What is cassava or yuca? It is a long tuberous starchy root about two inches around and eight inches long. The root has a brown fibrous skin and snowy white interior flesh. Because it bruises easily, it’s often sold covered in a protective wax coating. Other names for cassava are yuca, manioc, mandioca, yucca root, casabe, and tapioca.
Cassava is native to Brazil and the tropical areas of the Americas. It’s widely grown all over Latin America and the Caribbean. It was, and still is, an essential root vegetable in the Caribbean diet. It’s been around, since before Columbus’s arrival, as a staple food of the Taino, Carib, and Arawak population, especially in the form of cassava bread.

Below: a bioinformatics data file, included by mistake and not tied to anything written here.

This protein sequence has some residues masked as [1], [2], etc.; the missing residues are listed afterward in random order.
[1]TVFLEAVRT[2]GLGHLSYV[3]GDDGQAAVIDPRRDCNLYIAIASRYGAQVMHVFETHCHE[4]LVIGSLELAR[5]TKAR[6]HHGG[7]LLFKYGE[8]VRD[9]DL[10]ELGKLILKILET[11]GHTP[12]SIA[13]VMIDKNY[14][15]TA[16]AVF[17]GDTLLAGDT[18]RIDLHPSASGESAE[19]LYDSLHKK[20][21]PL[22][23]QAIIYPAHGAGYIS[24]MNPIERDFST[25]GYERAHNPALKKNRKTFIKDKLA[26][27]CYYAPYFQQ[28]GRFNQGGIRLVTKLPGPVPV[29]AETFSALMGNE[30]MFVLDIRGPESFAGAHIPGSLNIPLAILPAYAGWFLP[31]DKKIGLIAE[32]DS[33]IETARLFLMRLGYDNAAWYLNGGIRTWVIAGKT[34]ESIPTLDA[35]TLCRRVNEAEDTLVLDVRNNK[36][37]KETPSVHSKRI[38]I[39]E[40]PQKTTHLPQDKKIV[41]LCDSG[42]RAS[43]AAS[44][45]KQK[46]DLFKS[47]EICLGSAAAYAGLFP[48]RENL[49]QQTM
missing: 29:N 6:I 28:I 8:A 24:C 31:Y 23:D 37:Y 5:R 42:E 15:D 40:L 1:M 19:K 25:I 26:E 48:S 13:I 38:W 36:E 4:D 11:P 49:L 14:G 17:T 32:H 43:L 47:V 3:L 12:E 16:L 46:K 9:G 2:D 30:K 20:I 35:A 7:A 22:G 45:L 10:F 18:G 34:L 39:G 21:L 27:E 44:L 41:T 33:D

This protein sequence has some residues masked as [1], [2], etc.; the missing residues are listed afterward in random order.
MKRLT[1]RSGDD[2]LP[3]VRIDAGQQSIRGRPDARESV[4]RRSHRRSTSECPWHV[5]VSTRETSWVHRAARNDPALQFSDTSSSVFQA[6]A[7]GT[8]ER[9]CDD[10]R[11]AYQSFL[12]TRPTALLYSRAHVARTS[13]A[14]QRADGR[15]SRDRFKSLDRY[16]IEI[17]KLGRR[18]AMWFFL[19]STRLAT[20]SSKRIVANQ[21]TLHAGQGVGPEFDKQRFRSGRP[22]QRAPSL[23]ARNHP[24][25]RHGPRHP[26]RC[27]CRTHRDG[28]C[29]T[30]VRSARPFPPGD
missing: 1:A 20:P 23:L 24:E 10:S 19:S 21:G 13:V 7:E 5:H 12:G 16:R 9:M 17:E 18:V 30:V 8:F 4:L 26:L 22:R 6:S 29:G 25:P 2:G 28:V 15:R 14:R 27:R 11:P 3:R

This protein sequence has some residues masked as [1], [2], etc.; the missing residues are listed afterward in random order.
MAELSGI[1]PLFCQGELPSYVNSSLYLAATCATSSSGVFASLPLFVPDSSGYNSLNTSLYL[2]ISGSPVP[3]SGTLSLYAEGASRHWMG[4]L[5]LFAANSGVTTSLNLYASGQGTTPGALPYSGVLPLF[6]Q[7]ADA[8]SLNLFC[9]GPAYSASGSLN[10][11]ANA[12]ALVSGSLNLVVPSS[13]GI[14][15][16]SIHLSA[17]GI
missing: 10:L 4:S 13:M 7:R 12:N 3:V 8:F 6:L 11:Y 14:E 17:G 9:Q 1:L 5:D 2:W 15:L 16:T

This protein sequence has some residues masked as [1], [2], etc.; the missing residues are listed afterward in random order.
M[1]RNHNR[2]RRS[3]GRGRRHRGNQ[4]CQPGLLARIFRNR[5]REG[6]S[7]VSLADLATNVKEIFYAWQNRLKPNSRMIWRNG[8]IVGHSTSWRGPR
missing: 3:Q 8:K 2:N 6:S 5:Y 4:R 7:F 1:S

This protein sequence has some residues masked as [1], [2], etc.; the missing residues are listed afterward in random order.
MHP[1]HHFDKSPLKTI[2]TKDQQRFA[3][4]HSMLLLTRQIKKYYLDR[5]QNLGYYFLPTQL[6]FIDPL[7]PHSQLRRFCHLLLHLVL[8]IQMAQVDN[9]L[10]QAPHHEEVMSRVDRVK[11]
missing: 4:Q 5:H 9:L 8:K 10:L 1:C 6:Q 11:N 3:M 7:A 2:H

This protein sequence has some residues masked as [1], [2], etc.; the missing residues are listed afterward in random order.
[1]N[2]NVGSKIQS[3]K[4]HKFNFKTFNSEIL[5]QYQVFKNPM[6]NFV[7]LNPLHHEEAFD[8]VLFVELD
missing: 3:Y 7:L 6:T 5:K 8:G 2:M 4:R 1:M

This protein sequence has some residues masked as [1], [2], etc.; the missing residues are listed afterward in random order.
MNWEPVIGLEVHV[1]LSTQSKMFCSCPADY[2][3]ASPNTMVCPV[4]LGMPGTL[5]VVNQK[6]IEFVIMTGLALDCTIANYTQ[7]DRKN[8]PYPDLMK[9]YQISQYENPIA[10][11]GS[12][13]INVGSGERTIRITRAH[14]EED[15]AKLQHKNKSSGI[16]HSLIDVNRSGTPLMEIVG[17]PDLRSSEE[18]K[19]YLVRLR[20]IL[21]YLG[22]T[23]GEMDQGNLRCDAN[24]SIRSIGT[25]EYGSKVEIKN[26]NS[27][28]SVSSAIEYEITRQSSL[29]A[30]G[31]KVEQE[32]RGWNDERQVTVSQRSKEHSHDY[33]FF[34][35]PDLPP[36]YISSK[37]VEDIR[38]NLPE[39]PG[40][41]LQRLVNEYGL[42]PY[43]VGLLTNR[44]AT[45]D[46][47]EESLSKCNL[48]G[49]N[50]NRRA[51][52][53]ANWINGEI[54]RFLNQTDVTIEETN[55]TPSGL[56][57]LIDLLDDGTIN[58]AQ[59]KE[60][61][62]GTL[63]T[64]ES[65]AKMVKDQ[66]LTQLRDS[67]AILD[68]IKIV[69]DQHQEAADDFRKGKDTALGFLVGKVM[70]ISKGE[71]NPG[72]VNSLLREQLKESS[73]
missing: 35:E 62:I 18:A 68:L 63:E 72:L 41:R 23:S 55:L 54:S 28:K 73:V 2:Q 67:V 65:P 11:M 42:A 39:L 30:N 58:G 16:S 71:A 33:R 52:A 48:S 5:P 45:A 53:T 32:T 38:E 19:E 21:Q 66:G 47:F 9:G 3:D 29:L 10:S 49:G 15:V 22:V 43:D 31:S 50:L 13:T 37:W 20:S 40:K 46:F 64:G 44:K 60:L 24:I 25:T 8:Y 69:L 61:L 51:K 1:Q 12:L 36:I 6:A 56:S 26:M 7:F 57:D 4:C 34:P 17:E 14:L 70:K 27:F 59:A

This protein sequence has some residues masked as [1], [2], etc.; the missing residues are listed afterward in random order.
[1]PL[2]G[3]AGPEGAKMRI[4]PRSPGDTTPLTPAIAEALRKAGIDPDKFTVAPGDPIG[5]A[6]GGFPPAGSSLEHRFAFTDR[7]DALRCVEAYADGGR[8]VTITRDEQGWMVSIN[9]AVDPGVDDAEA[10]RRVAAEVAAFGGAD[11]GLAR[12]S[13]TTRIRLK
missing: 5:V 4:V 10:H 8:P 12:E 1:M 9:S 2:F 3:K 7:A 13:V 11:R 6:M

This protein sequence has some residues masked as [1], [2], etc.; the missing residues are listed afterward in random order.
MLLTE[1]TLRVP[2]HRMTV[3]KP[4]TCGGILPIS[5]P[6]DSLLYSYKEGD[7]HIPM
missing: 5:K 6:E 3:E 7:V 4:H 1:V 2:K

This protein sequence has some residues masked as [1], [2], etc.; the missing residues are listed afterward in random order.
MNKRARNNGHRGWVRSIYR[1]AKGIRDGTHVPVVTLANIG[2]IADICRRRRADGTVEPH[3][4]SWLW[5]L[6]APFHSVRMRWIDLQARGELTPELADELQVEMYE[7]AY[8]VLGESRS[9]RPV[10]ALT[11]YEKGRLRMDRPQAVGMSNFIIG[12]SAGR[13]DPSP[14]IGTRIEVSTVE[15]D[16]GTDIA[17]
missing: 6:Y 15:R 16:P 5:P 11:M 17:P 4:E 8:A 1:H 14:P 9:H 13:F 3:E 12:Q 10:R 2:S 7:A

Two Types of Cassava:
There are two varieties of cassava – sweet and bitter. Both contain Prussic acid (hydrocyanic acid), which can cause cyanide poisoning. Cooking or pressing the root thoroughly removes the poison. Cassava can never be eaten raw. Bitter, or wild, cassava contains enough acid so that it can be fatally poisonous if eaten raw or undercooked. To escape the Conquistadors, the oppressed natives were known to commit suicide by eating raw cassava.
Don’t be intimidated. You won’t come into contact with bitter cassava in U.S. stores. Sweet cassava is sold in American markets fresh or frozen. Bitter cassava is processed into safe edible flours and starches, which in turn are made into breads, pastries and cakes.
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